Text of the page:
New Zealand’s real problems are not identity politics, no matter what the left may think. They are that the welfare state has failed. Too many kids don’t get educated. Too many working aged adults are on welfare. Too many are in jail because there is too much crime and they’re never rehabilitated. Housing has gone from a commodity to a ponzi scheme. Our productivity growth is anaemic. With government’s and councils’ approach to regulation, it’s amazing anyone still does anything. Andrew Ketels

I certainly don’t celebrate diversity for its own sake. You have to distinguish pluralism from relativism. Relativism tends towards ‘anything goes’ and that can’t be right

Pluralism is the view that although some ways of living really are wrong, the list of possible good ways to live a flourishing human life and have a good society contains more than one item. – Julian Baggini

We didn’t need a tax on stones, there wasn’t a concern about ‘peak stone’ and we didn’t need to stage protests in front of the chieftains’ caves to argue for the use of bronze. It came down to developing the new technology, which had benefits over the old technology, and disseminating the knowledge. – Andrew Hoggard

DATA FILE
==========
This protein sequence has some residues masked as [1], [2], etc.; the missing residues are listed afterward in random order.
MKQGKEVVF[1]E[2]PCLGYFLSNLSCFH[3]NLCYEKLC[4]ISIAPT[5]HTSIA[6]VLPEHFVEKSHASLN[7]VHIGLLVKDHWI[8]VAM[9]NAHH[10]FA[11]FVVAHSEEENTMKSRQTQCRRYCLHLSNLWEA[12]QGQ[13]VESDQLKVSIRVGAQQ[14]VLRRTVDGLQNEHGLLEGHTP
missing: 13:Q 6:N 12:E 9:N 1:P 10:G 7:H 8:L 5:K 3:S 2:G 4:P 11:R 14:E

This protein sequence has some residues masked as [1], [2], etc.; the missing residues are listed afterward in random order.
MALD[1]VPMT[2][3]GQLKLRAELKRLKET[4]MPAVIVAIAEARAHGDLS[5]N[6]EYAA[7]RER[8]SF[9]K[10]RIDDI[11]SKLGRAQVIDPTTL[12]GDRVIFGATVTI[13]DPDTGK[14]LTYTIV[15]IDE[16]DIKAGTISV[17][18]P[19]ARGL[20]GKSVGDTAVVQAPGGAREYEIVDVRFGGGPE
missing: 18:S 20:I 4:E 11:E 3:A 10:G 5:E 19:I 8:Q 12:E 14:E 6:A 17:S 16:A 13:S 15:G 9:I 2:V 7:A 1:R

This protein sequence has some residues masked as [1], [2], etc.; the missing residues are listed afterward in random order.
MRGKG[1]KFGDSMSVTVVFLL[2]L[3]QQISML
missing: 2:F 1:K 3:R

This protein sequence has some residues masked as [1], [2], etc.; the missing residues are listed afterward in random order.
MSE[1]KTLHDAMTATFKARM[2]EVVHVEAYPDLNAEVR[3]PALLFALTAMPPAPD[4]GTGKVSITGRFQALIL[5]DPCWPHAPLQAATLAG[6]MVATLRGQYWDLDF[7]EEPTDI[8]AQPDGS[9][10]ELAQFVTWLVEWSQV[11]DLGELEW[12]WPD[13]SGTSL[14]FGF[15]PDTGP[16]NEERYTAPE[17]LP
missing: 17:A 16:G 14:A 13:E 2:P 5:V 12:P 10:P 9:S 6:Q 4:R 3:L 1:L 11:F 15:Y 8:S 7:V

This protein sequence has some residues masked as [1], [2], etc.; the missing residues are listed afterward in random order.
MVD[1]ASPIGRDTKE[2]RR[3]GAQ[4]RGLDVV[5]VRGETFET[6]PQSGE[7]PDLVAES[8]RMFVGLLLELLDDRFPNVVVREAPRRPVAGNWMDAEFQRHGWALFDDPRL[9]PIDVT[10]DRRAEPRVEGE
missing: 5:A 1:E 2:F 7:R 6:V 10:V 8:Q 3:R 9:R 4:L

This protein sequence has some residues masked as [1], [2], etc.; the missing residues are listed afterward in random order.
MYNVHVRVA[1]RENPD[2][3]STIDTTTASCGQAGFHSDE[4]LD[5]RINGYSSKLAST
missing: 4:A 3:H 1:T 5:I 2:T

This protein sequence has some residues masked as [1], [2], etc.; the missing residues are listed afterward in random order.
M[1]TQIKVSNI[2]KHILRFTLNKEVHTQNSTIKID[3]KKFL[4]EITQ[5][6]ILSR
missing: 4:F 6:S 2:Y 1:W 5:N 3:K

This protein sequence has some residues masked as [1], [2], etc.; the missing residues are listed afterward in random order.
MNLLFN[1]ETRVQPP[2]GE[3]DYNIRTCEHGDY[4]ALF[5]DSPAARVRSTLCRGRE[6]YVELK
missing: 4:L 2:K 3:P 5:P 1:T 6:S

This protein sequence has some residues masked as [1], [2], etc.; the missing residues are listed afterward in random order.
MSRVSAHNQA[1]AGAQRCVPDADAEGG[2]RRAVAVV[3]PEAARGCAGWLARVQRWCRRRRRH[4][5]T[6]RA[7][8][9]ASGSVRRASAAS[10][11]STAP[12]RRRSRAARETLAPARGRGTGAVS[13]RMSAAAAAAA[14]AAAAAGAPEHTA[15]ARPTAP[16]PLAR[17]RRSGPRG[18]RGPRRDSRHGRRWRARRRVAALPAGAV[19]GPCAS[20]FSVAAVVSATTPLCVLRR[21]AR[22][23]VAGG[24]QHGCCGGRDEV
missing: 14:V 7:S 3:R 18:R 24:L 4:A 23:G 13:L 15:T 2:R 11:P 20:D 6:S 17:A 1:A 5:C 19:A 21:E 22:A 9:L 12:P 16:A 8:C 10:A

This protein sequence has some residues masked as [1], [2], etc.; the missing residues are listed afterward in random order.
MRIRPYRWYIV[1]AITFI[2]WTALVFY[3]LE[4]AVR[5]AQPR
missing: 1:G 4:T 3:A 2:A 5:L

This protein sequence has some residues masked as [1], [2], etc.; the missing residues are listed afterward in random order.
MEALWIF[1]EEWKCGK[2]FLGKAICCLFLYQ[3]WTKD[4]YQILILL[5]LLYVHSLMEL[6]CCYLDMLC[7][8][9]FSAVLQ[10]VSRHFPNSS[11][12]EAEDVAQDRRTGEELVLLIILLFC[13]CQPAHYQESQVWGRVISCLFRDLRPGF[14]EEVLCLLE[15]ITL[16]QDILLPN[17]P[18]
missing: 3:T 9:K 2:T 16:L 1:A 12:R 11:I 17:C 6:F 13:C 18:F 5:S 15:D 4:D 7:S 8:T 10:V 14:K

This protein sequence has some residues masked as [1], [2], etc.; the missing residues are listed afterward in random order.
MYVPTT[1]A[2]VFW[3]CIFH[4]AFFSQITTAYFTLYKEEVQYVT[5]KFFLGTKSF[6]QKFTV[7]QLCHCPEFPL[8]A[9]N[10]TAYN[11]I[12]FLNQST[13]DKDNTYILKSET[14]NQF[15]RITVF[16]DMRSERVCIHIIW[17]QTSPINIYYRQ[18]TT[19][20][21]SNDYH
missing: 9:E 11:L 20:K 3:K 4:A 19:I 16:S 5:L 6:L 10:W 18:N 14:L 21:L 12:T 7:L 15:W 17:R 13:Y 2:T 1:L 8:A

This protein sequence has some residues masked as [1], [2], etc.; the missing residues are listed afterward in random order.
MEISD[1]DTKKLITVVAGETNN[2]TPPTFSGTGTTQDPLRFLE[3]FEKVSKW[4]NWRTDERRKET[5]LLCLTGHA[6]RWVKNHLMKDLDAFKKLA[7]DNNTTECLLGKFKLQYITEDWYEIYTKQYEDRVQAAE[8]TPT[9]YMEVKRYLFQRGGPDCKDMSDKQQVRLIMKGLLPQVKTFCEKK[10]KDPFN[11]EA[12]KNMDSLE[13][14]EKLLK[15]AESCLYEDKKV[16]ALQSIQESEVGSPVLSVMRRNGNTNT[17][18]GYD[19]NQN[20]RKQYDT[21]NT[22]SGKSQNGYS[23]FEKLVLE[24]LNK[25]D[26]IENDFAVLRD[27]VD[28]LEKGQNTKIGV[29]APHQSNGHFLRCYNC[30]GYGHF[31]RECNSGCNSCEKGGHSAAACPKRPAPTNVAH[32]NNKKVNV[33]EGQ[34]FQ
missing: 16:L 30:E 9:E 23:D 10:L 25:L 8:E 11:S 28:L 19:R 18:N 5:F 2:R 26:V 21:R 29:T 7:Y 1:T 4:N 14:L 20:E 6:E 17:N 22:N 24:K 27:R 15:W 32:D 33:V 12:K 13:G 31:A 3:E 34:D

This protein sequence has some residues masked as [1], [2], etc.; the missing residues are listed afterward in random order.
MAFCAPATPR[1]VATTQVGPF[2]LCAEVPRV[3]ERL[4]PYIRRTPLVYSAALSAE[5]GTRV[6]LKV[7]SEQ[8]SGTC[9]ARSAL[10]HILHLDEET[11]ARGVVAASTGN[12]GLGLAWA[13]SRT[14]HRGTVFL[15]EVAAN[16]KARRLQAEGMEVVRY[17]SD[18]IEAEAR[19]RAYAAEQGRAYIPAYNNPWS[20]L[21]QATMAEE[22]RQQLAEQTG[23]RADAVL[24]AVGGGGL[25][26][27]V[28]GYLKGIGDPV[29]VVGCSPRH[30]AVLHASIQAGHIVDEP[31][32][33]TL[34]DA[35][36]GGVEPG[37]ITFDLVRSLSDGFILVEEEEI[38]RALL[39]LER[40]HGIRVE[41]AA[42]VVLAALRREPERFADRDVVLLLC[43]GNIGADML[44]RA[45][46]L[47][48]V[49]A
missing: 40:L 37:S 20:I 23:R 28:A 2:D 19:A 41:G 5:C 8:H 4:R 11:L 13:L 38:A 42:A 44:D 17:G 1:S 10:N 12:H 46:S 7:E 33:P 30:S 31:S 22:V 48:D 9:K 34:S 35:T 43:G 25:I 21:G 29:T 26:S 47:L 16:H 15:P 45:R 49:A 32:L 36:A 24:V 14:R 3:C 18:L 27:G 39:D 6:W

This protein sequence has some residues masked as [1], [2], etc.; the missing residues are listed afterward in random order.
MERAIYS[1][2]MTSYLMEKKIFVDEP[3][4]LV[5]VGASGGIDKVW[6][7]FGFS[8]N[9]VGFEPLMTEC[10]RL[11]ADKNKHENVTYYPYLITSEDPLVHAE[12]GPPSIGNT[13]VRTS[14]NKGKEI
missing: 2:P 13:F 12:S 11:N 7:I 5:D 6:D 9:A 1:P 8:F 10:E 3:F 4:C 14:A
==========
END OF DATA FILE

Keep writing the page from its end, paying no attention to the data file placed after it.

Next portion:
I am the culmination of generous moment after generous moment, kind moment after kind moment and that is the glue that holds this country together. – Kurt Fearnley

It is a privilege for any mother to be able to propose a toast to her son on his 70th birthday. It means that you have lived long enough to see your child grow up. It is rather like – to use an analogy I am certain will find favour – planting a tree and being able to watch it grow. – Queen Elizabeth II

When I noticed that I was spending far more time scrolling through my email and Twitter than I was playing on the floor with my son, I realized that the problem wasn’t with screens warping his fragile mind. It was that I’d already allowed my phone to warp mine. So these days, my husband and I try not to use our phones at all in front of our son. Not because I think the devil lives in my iPhone, but because I think, to some extent, a small part of the devil lives in me. – EJ Dickson

The proper purpose of journalism remains as Kovach and Rosenstiel defined it – not to lead society toward the outcome that journalists think is correct, but to give ordinary people  the means to make their own decisions about what’s in their best interests.Karl du Fresne

I’m bloody angry at New Zealand for fighting over Santa and I want us to stop. This is not what Santa’s about. Santa is not about angst and Santa is not about Santa hate.